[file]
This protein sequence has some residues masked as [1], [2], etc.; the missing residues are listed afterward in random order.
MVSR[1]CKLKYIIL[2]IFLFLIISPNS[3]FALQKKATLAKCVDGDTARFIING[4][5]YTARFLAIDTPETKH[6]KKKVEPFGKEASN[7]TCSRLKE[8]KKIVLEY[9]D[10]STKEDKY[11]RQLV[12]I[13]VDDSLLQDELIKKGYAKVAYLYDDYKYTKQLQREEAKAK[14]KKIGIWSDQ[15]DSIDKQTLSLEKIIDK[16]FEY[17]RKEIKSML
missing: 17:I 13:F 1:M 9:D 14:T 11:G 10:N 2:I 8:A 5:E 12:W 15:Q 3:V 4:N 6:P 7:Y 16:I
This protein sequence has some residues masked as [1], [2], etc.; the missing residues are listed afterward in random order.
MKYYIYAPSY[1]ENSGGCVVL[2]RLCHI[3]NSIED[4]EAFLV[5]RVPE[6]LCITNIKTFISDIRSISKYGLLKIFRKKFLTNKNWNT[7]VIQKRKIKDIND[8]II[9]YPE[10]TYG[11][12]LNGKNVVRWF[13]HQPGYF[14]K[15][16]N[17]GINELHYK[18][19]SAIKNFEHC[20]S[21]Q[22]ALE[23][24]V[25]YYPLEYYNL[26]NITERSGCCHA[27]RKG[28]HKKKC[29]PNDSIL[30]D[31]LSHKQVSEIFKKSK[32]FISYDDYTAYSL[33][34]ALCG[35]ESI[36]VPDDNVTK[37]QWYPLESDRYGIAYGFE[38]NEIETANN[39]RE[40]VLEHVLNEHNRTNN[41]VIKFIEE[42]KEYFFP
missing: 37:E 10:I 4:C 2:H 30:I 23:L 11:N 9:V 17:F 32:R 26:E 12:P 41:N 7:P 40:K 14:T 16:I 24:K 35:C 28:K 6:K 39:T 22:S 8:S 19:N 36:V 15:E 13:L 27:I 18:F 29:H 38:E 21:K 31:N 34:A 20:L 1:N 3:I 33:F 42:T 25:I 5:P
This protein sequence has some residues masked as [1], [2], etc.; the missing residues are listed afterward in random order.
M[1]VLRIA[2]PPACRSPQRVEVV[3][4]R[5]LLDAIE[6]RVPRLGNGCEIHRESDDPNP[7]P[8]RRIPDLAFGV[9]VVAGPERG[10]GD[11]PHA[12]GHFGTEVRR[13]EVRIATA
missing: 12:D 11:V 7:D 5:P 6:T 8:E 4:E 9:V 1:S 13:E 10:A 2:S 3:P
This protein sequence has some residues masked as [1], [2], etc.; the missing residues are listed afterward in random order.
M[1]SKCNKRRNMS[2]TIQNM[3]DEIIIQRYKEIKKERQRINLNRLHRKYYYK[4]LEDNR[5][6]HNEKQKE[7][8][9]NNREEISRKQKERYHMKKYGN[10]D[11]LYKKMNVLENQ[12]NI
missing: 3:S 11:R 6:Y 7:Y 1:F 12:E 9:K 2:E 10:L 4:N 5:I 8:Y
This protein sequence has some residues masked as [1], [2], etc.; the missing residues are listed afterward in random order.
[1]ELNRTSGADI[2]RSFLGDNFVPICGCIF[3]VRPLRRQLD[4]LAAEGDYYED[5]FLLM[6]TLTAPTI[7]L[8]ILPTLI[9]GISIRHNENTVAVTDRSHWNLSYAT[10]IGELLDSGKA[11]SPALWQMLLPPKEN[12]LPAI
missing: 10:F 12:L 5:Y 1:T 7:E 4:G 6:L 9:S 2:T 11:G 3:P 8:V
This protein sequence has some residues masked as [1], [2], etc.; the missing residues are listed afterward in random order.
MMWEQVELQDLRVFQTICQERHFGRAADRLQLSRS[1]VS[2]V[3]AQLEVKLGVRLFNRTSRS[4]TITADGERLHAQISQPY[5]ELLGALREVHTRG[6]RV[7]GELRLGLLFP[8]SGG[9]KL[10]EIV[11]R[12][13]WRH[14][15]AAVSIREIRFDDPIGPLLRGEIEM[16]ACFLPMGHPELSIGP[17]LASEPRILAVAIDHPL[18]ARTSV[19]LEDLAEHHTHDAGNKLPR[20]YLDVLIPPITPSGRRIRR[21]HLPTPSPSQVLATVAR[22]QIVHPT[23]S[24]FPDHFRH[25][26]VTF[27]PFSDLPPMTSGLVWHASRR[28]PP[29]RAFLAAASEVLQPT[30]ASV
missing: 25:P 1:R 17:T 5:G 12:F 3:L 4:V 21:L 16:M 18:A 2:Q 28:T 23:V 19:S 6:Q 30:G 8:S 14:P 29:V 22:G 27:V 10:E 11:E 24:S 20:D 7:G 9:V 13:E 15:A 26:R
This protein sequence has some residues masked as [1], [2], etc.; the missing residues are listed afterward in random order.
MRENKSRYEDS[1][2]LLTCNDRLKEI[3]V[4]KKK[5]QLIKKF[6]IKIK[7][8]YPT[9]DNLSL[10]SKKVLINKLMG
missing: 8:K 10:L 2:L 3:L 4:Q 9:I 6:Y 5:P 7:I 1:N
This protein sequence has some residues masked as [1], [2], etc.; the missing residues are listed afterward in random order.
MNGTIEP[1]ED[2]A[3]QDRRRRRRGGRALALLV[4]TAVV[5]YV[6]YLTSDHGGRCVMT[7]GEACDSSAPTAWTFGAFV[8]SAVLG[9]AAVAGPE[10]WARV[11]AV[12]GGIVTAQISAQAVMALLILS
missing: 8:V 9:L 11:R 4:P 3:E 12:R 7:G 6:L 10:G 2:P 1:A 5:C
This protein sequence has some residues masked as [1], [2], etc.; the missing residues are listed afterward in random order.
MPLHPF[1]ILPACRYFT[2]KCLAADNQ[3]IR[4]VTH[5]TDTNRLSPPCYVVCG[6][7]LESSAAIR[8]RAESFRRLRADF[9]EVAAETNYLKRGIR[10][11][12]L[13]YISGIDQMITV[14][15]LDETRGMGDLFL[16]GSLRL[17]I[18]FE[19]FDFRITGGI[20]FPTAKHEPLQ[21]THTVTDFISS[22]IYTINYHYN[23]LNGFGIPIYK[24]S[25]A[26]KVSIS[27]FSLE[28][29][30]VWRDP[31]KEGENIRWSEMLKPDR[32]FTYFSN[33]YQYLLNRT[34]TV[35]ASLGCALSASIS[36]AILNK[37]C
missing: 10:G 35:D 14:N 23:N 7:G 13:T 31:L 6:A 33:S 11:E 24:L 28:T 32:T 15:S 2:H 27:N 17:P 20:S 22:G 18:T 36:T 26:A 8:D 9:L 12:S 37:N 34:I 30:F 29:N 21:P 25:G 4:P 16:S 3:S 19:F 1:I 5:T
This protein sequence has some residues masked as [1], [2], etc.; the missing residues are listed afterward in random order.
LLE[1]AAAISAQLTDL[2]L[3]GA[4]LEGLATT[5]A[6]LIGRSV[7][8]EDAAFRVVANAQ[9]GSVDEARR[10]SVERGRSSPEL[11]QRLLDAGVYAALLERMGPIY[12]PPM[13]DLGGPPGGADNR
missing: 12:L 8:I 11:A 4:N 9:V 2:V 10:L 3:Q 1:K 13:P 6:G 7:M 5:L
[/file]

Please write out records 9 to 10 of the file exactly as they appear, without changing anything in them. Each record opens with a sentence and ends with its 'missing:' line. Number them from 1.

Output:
This protein sequence has some residues masked as [1], [2], etc.; the missing residues are listed afterward in random order.
MPLHPF[1]ILPACRYFT[2]KCLAADNQ[3]IR[4]VTH[5]TDTNRLSPPCYVVCG[6][7]LESSAAIR[8]RAESFRRLRADF[9]EVAAETNYLKRGIR[10][11][12]L[13]YISGIDQMITV[14][15]LDETRGMGDLFL[16]GSLRL[17]I[18]FE[19]FDFRITGGI[20]FPTAKHEPLQ[21]THTVTDFISS[22]IYTINYHYN[23]LNGFGIPIYK[24]S[25]A[26]KVSIS[27]FSLE[28][29][30]VWRDP[31]KEGENIRWSEMLKPDR[32]FTYFSN[33]YQYLLNRT[34]TV[35]ASLGCALSASIS[36]AILNK[37]C
missing: 10:G 35:D 14:N 23:N 7:G 13:T 31:L 6:A 33:S 11:E 24:L 28:T 32:T 15:S 2:H 27:N 17:P 20:S 22:G 18:T 36:T 26:A 8:D 9:L 12:S 37:N 34:I 30:F 29:N 21:P 25:G 4:P 16:S 3:S 19:F 1:I 5:T
This protein sequence has some residues masked as [1], [2], etc.; the missing residues are listed afterward in random order.
LLE[1]AAAISAQLTDL[2]L[3]GA[4]LEGLATT[5]A[6]LIGRSV[7][8]EDAAFRVVANAQ[9]GSVDEARR[10]SVERGRSSPEL[11]QRLLDAGVYAALLERMGPIY[12]PPM[13]DLGGPPGGADNR
missing: 12:L 8:I 11:A 4:N 9:V 2:V 10:L 3:Q 1:K 13:P 6:G 7:M 5:L